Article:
Gustavus Franklin Swift

Swift & Company

Click for PDF version of Gustavus Franklin Swift -- Swift & Company -- Biography

Click for Gustavus Franklin Swift Wikipedia Page


Gustavus Franklin Swift

Gustavus Franklin Swift Life Stats -- Swift & Company

Gustavus Franklin Swift was born on June 24, 1839, in Sagamore, Massachusetts. Gus was one of 12 children and began work at age 14 for an older brother "who was a local butcher" (p. 47). At 16 Gus thought of moving to Boston but his father convinced him to stay in Cape Cod by offering "Gus $20 to stay and start in the meat business at home" (p. 47).

Gus used the $20 to purchase a heifer, and then he butchered and sold it out of his father's wagon. A few months later he expanded his meat business by borrowing $400 from an uncle. After working for a year, Gus opened his first retail meat market. He then opened two more retail stores in the area. Next Gus became a cattle buyer. "Working 16 hours a day and exhibiting great skill in judging the market value of the cattle he was buying, Swift made his new venture a huge success" (p. 48).

In 1869 Swift opened a meat market in Clinton, Massachusetts. Unlike most markets, he displayed "many cuts of meat, giving the most prominent spots to those cuts which customers were less likely to request. The Clinton market was highly successful and was soon doing an annual volume of $35,000 to $40,000" (p. 49).

Swift then became a wholesaler of cattle and formed partnerships with two men to buy cattle for them. "Swift's attention began to be focused on the chain of supply that brought the live animals" (p. 50) to Massachusetts. He found that Chicago was the best place to buy cattle. "It was the place where the greatest selection was to be found and it would allow him to cut out the middleman and thus reduce handling costs" (p. 50). Swift also recognized that if he slaughtered cattle in Chicago and then shipped them; he would save on freight and feeding charges. Although he "was short of capital" (p. 52), Swift found a company that would build the refrigerated railroad cars he needed, and got the company to agree "to let him pay 15 percent down and repay the balance out of earnings" (p. 52).

Swift soon found that the markets in Massachusetts refused to buy his meat. When he lost $500 on a car full of meat, "he bought a lot, obtained a switch track, and had lumber delivered to the site. Next day, a branch-house market was being erected" (p. 54). Before this market opened, one of the local dealers who had refused to buy Swift's meat asked if he could become a local agent for Swift. "'We lost five hundred dollars on a car of beef because of your boycott,' he was told. 'If you assume that loss, I'll be glad to have you as my partner in this market.' The deal was closed right then" (p. 54).

With his fundamental idea a proven success, Swift entered into a period of almost "frantic growth" (p. 54). Swift put most of his profits back into his business. But "Swift's demand for capital to finance his expansion was insatiable" (p. 55). He stretched "his borrowing to such limits as to create great risk of a liquidity crisis" (p. 55). "Practically every department head of the company had lent the company his lifetime savings on a note endorsed by G.F. Swift. Many of the subordinate employees had lent their money, too. . . The men knew their chief needed cash, so they brought him what they could" (p. 57).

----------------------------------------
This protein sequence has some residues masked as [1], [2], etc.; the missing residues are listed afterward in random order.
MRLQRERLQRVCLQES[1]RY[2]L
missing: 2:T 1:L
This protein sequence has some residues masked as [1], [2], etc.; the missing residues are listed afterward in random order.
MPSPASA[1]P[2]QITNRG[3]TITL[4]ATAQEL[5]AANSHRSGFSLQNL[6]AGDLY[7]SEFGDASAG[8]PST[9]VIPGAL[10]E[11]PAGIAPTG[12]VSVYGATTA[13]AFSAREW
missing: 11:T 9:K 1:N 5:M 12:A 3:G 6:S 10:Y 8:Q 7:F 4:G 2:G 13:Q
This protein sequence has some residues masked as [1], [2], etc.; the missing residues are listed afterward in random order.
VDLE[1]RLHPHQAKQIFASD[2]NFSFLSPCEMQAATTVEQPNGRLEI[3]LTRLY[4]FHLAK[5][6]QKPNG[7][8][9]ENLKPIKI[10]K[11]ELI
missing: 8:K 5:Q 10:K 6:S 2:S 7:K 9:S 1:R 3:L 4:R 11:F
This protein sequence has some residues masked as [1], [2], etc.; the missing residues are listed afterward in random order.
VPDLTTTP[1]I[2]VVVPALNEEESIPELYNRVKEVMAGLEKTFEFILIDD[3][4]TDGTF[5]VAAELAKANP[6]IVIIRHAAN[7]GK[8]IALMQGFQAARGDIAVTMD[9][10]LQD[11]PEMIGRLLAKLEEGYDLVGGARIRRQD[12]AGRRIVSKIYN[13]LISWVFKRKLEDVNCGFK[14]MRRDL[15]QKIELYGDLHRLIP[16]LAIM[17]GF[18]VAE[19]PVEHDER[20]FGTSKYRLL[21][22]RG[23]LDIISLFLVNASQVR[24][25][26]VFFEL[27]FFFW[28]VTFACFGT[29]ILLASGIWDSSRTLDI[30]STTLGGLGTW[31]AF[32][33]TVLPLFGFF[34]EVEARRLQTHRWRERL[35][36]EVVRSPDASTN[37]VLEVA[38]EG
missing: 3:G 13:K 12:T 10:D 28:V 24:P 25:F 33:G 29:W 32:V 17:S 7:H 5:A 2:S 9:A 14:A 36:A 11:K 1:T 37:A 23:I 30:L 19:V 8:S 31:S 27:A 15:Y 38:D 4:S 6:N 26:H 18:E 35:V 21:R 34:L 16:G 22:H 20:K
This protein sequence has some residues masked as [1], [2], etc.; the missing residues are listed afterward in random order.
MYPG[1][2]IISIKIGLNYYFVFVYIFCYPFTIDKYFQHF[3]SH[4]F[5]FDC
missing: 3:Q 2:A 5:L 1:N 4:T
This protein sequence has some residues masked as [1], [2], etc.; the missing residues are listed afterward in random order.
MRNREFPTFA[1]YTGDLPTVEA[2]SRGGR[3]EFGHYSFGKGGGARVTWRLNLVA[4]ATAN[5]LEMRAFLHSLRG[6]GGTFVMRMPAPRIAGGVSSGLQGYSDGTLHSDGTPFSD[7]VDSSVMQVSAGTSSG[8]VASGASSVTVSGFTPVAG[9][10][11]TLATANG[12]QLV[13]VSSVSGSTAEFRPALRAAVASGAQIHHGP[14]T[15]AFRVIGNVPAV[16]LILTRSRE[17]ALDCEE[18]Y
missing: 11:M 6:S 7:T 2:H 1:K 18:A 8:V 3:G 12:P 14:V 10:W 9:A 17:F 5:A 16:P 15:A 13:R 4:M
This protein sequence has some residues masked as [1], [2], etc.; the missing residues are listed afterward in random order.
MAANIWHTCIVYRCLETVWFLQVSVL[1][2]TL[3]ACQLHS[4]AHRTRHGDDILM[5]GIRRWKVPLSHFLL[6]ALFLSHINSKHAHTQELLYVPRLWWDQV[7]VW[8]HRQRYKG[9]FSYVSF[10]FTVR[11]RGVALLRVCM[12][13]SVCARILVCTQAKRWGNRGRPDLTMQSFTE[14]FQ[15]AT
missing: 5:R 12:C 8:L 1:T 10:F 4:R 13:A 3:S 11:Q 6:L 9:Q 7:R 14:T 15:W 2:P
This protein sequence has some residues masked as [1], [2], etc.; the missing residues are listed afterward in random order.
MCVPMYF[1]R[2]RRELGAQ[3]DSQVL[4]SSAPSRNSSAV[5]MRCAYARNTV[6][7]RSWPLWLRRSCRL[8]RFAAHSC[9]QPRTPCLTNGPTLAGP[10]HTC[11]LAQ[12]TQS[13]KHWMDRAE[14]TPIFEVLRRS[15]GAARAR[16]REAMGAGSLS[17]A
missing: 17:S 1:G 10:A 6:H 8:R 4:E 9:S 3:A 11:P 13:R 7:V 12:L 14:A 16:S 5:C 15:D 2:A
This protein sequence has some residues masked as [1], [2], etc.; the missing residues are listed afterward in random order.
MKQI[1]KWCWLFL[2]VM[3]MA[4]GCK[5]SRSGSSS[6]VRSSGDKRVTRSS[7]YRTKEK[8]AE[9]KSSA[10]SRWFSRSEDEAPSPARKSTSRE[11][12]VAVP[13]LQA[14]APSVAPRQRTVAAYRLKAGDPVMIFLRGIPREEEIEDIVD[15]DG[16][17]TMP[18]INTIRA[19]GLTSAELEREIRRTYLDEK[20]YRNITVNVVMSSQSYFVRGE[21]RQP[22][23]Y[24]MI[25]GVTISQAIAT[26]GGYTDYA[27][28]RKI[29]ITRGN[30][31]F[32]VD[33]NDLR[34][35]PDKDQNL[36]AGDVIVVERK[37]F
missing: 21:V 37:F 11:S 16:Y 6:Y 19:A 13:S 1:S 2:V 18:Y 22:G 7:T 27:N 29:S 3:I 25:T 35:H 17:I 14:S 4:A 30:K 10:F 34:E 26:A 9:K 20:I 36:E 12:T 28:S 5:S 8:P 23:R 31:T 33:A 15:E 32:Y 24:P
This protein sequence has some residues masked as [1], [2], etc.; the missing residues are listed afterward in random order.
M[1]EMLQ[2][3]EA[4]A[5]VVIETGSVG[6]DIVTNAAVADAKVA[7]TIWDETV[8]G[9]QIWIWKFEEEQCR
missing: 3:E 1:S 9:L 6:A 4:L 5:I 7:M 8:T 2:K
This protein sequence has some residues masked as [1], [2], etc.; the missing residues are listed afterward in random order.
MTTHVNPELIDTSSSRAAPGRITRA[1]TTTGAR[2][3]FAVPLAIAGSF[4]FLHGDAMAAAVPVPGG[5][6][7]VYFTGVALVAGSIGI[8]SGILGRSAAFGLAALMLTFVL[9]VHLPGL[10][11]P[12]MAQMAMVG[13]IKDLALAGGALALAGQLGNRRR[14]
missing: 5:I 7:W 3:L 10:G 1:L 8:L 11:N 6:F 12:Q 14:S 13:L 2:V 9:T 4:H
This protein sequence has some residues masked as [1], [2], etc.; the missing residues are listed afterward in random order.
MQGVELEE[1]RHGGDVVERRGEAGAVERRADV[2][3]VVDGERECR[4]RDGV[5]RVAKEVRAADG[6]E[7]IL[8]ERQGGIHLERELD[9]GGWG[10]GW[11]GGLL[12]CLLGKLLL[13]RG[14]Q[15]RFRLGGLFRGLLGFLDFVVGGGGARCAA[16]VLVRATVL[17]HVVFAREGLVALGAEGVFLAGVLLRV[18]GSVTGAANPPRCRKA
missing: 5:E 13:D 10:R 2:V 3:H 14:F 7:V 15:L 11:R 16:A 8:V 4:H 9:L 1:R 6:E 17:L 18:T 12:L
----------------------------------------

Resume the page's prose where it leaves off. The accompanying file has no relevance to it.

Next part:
In 1893 when "the ticker tape from the Chicago Board of Trade carried the message that Swift & Company had failed" (p. 61), Gus Swift was on the floor within half an hour. After gaining complete silence he said "'It is reported that Swift & Company has failed. Swift & Company has not failed. Swift & Company cannot fail!' He walked out in a dead silence which held for thirty seconds after he was gone" (p. 61).

Once a group of bankers met "to consider just what steps should be taken to put an end to all this uncertainty and to plan concerted demands at once so heavy he could not possibly meet them" (p. 61). Swift walked right into the meeting and stated, "You gentlemen think you might be better off by bringing financial pressure to bear on us. I'm sorry, gentlemen, but we have to have more money, not less. It is up to you to lend it to us. If we don't get it, we go down-and a good many of you go down with us. Before he left the meeting, he had increased his line of credit-and on terms which permitted no future harassment" (p. 62). "After the Panic of 1893, Swift & Company entered a new era of financial stability" (p. 63).

One method utilized by Swift to motivate employees to focus on the company's profit goals was to promote from within. He devoted a great deal of time to identifying employees and teaching them his methods and policies. He was a demanding teacher. He believed that if a thing was worth doing it was worth doing right, and mistakes quickly evoked his wrath. But he managed to train a highly effective group of managers who continued to run the company well for decades after Swift's death. Gus Swift died on March 29, 1903, in Chicago.

This article was written by Dr. Richard Hattwick.

*Copyright 2002. The American National Business Hall of Fame. All rights reserved. No portion of ANBHF may be duplicated, redistributed or manipulated without the expressed permission of the ANBHF.

Copyright 2001 American National Business Hall of Fame. All Rights Reserved.

Click for Slides related to Gustavus Franklin Swift

Download slideshow related to Gustavus Franklin Swift – Swift & Company

ANBHF Laureates

Our laureates and fellows exemplify the American tradition of business leadership. The IBHF has published the biographies of our laureates and fellows.
Some are currently available online and more are added each month.

Back to Top

American National Business Hall of Fame - Contact

c/o Western Illinois University Libraries WIU Libraries
Macomb, IL 61455